Saint Lucia's Minister for Sustainable Development Hon. Richard Frederick who also represented his Prime Minister Stephenson King, Caricom's lead Prime Minster on Sustainable Development, re-emphasized the magnitude of work associated with minimizing the impacts of climate change in the region. He also noted the peculiar type of resources indigenous to OECS Member States that need to be protected from the impacts of climate change: "Notwithstanding the emphasis placed on water and coastal resource management it is to be hoped that the partnership being established through the RRACC project is just a first step in a longer collaborative journey to meaningfully address climate change in the OECS and the sub-region. The adaptation needs of our islands are many and they certainly transcend water and coastal zone issues as climate change will affect other critical sectors and systems such as food production, human settlements, critical infrastructure, financial services, human health and terrestrial bio-diversity. Our islands may appear to be a fragile emerald necklace laid against the foil of the Azure Caribbean Sea but for us there are everything and possess the assets that exist nowhere else in the world.  Our populations may be small in the scheme of things but they have given the world individuals that have proven to be giants in their chosen fields of endeavour. Immediately Sirs Dereck Walcott and Athur Lewis come to mind. Like all other people in the world we affirm a right to survival as well as a right to continue to contribute to the tapestry of human development. The RRACC project focuses on climate change adaptation and rightly so. The impacts of climate change are expected to persist for centuries and these must be address if our Caribbean civilization is to continue to flourish."- Frederick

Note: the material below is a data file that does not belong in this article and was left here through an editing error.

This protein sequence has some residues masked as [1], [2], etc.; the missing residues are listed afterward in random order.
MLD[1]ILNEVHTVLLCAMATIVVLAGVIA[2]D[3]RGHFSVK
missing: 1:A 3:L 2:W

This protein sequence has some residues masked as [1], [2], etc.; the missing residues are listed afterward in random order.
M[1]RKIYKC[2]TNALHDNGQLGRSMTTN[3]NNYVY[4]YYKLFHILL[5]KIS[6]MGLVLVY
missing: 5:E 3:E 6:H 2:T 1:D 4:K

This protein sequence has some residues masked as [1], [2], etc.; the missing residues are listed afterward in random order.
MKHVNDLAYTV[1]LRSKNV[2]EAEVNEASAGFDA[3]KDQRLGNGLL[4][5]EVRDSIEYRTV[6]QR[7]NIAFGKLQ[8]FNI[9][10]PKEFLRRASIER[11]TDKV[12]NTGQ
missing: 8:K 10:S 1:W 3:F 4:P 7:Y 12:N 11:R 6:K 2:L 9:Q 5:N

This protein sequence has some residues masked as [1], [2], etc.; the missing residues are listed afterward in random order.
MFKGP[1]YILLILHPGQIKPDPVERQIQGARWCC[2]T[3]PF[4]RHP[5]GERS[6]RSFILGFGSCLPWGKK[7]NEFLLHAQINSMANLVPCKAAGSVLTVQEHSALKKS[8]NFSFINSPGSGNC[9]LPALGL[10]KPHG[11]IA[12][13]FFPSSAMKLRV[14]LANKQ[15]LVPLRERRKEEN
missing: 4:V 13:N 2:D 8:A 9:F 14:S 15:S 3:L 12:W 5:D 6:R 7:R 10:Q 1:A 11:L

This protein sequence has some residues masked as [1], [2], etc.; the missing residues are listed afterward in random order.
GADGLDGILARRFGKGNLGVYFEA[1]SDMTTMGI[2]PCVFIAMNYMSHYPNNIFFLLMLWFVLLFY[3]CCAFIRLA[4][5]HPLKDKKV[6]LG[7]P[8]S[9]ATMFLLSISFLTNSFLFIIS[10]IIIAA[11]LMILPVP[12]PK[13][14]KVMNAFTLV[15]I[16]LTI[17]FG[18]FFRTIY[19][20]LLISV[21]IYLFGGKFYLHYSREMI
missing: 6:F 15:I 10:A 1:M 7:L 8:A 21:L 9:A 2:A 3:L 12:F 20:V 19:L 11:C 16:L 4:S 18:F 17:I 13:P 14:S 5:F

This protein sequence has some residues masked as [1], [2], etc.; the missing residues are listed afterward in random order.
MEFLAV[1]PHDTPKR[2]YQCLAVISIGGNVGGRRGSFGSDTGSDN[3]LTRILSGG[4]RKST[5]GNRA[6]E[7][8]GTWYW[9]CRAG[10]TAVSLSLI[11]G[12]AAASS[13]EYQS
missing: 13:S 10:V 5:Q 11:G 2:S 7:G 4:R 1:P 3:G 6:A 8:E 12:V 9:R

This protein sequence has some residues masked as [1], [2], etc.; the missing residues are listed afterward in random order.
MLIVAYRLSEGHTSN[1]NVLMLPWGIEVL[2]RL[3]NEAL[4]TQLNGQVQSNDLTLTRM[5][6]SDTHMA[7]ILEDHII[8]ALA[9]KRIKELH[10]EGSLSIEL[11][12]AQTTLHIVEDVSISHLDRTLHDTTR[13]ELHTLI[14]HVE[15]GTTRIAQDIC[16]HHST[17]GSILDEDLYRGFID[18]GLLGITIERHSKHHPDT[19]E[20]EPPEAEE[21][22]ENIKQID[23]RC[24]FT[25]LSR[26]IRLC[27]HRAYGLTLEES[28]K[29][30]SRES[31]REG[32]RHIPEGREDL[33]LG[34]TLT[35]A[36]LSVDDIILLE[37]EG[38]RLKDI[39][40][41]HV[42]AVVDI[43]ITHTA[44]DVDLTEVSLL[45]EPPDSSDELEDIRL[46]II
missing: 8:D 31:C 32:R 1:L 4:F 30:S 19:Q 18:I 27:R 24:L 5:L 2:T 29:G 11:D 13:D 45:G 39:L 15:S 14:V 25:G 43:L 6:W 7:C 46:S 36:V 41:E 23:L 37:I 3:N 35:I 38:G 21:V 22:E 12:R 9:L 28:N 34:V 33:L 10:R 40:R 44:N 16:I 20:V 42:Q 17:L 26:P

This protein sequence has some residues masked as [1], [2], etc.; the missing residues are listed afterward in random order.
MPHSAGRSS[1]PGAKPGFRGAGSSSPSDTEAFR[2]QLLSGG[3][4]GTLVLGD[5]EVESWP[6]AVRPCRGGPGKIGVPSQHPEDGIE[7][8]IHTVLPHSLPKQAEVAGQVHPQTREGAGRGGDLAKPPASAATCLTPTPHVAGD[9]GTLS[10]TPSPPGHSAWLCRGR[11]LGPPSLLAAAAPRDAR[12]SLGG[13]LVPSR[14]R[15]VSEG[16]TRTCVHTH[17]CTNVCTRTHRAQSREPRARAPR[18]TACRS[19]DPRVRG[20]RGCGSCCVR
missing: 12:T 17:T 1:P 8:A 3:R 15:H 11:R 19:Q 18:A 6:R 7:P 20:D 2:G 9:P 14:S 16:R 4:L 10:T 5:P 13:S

Head of the OECS Environment and Sustainable Development Unit Keith Nichols says Tourism and Agriculture have been identified as the economic sectors that should be the primary focus of activities on this project. "Strategic interventions related to coastal and water resources management will aid in enhancing the resilience of these sectors to climate change impacts.. In light of this, the project will promote practices such as rainwater harvesting and improved drainage in selected areas that will enable effective adaptation   in the Participating States. Initiatives related to sewage treatment and recycling, especially in hotels and commercial establishments will also be considered."

USAID Representative to the Eastern Caribbean & Barbados James Goggin has declared his Agency's  confidence in the ability of the OECS Secretariat to manage the OECS Climate change project: "We know from good experience that we work very successfully through the OECS Secretariat to get down to the Member States. We have had a very successful project over the last few years on biodiversity conservation and we are able to work through the Secretariat and at the Member States level simultaneously and it was very successful so I think we will continue to build on that good experience."

The OECS Climate Change Project will involve the six independent OECS Member States. It is anticipated that this will be achieved by: (1) reinforcing the policy, legislative and institutional framework that the region needs as a foundation for effective adaptation (2) direct, targeted actions that improve the management of freshwater and coastal resources (3) supporting the development of critical climate change information needs, and (4) developing and implementing a comprehensive education programme on Climate Change and Variability.

Source:  Organization of Eastern Caribbean States (www.oecs.org)